An Endless Easter

Rob Rizzo, SJ, is a Jesuit scholastic from the Euro-Mediterranean Province (EUM). He has spent the last four years in COVID-interrupted Theology studies in both Rome and the Philippines. This week, he returns to his homeland, the island of Malta, to be ordained as a priest.

By Rob Rizzo, SJ | EUM Province

Imagine this: you finally conquer that mountain you’ve been training for, the view from the peak is breathtaking, but then... you just pack up and go home? Easter can feel a bit like that sometimes. After the long period of lent, we celebrate the victory, the resurrection, and then... what? Just go back to our everyday lives?

Easter isn’t just a finish line, it’s a starting line for a whole new adventure. It’s the moment death is defeated, and the abundant life of the resurrection explodes back into the world. This year, as I prepare for my ordination, I’m struck by this truth more than ever. Lent is an intense preparation, but Easter Sunday is just the opening act to Eastertide, the 50-day season overflowing with the joy of the resurrection. It’s a period longer than lent itself, a testament to the transformative power of Easter.


I too begin a new period in my life this Eastertide. A period which had its own time of preparation. A period which brings with it its own joy and consolation. I will be ordained a priest in the Society of Jesus in the coming days. I wonder how my life will change. No matter how much the formation I’ve received has prepared me, there is nothing like living through it. Just like the apostles who had heard Jesus speaking of his passion, death and resurrection numerous times, when the time came, they were still lost, confused, scared... they had heard of the resurrection, but couldn’t comprehend what it was like. They had to experience it, to live it, to receive the Grace of the Good News - the joy and consolation it brought. God’s grace unfolds in the living, not just the planning.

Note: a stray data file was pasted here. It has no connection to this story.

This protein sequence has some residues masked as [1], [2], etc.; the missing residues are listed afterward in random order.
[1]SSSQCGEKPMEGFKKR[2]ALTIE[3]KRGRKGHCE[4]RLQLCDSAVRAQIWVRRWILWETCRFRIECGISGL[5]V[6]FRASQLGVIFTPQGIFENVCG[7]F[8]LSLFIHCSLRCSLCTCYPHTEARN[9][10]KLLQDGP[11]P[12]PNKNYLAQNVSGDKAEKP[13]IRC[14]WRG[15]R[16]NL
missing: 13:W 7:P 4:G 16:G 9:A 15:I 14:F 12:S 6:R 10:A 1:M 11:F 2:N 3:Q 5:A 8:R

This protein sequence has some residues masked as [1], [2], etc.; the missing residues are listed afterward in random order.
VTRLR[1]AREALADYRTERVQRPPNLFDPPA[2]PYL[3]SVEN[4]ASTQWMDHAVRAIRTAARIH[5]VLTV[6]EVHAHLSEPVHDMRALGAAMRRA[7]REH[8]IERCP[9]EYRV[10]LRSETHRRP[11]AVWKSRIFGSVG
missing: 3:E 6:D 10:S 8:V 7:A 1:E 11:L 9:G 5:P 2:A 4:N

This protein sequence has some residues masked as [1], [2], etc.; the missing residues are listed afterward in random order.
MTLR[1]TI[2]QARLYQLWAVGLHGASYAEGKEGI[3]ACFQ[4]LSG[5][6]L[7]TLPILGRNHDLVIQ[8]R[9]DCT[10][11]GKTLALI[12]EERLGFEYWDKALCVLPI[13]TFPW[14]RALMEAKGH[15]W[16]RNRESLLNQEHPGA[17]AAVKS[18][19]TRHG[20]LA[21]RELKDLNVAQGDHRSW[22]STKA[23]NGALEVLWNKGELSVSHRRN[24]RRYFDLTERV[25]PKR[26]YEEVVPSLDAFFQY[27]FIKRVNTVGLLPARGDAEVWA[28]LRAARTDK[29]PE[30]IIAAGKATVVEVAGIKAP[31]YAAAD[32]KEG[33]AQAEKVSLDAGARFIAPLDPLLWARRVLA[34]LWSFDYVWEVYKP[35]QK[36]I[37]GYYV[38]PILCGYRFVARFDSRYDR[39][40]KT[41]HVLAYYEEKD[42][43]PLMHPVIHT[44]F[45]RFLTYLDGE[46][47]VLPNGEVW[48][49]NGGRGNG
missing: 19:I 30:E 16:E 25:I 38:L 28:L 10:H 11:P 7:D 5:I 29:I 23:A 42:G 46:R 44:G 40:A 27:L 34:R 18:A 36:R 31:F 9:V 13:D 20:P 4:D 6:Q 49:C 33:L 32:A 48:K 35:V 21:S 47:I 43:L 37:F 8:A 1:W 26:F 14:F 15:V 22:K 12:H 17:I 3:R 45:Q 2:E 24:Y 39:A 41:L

Amidst the ordination festivities, it’s easy to forget the heart of it all: serving God and others. The true joy lies in using this priesthood to bridge the gap between people and God’s love. The Good News of sharing the sacraments of reconciliation and communion becomes the way to offer hope and connection in a world yearning for both.

My deepest desire as a priest is that God may use me as an instrument to show people how much He loves them, to be an instrument in God’s hands, a melody that draws others closer to the Artist. Knowing how God’s Love has transformed my own life, l can’t wait to share that music with the world.

The hope of the resurrection isn’t some fleeting rush. It’s an enduring consolation that carries us through darkness, offering courage and solace in the face of hardship. It’s a hope that builds bridges, inspires courage, and reminds us that God is with us always. This Eastertide, let’s move beyond the finish line and embrace the endless adventure of new life in Christ. How can you share the music of God’s love in your own context?

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Posted by Communications Office - Editor in Curia Generalizia
Communications Office
The Communications Office of the General Curia publishes news of international scope on the central government of the Society of Jesus and on the commitments of the Jesuits and their partners. It also handles media relations.

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